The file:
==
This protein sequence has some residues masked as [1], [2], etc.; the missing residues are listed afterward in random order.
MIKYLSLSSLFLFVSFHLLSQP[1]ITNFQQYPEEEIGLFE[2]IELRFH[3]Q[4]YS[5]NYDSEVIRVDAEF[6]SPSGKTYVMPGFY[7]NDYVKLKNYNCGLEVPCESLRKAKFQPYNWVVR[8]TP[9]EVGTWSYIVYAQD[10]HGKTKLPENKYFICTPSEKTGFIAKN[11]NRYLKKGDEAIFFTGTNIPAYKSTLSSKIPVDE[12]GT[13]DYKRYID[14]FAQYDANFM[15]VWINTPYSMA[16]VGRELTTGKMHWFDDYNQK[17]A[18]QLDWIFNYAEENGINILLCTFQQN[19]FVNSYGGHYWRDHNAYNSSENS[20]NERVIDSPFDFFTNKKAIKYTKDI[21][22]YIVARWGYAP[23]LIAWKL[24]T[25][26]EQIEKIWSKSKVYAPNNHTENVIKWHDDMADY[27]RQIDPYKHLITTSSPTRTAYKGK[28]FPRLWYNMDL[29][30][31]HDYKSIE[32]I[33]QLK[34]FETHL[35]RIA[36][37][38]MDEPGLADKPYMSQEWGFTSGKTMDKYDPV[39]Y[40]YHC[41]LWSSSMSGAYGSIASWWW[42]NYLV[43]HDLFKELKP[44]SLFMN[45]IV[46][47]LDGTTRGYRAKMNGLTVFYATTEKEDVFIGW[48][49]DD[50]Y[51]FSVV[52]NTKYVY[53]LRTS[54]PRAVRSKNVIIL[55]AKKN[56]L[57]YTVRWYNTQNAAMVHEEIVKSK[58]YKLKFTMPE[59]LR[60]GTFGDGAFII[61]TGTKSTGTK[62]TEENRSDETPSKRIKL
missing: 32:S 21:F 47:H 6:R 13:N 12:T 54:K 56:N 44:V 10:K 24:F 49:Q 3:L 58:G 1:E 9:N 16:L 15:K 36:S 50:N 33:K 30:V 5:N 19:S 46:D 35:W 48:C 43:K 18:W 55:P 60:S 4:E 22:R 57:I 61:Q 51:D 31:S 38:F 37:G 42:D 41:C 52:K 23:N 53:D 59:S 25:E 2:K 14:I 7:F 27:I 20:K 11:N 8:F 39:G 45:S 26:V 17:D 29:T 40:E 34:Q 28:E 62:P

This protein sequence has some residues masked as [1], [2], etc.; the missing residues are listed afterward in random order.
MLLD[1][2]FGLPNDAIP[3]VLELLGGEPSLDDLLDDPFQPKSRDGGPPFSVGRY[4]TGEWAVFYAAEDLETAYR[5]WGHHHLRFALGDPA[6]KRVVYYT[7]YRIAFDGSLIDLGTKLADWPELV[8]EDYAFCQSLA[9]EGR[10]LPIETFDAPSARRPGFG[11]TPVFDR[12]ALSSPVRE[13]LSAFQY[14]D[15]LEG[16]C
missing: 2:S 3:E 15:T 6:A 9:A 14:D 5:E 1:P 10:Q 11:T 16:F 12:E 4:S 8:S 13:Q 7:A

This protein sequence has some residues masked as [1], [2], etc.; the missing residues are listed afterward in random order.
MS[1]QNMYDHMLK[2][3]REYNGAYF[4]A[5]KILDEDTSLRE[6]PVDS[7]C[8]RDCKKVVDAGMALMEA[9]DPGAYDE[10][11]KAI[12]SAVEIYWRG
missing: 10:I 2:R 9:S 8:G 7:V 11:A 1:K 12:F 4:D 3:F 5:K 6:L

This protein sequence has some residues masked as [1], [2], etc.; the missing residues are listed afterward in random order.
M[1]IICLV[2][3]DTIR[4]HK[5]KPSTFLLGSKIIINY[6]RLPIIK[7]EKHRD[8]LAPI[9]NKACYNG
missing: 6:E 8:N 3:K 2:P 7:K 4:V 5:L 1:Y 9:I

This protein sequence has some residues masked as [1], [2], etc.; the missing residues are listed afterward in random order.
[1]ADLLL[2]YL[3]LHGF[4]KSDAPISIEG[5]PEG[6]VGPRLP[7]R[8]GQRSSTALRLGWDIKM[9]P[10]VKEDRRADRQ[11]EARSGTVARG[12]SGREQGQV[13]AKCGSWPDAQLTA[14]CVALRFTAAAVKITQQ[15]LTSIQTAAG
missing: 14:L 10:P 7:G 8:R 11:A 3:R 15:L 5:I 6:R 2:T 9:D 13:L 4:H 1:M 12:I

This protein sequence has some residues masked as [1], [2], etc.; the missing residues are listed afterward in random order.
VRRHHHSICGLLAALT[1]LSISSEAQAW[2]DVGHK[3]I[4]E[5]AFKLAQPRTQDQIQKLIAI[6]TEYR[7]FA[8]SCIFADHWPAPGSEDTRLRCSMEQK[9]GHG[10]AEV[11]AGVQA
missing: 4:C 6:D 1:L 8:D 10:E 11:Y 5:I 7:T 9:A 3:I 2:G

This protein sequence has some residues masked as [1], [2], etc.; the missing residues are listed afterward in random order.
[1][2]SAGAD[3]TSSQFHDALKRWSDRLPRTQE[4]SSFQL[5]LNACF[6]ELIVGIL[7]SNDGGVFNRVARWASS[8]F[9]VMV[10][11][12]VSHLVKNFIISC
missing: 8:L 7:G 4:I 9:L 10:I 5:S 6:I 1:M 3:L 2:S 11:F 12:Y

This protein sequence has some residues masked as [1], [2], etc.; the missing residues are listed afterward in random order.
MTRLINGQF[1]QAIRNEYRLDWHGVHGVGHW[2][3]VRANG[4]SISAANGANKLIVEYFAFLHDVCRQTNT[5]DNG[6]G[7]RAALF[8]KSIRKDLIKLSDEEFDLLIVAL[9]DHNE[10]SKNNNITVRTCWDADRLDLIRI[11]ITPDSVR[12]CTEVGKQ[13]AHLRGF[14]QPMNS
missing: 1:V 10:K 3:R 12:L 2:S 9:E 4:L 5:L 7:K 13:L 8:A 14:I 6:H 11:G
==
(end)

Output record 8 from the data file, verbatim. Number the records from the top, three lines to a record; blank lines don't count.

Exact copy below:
This protein sequence has some residues masked as [1], [2], etc.; the missing residues are listed afterward in random order.
MTRLINGQF[1]QAIRNEYRLDWHGVHGVGHW[2][3]VRANG[4]SISAANGANKLIVEYFAFLHDVCRQTNT[5]DNG[6]G[7]RAALF[8]KSIRKDLIKLSDEEFDLLIVAL[9]DHNE[10]SKNNNITVRTCWDADRLDLIRI[11]ITPDSVR[12]CTEVGKQ[13]AHLRGF[14]QPMNS
missing: 1:V 10:K 3:R 12:L 2:S 9:E 4:L 5:L 7:K 13:L 8:A 14:I 6:H 11:G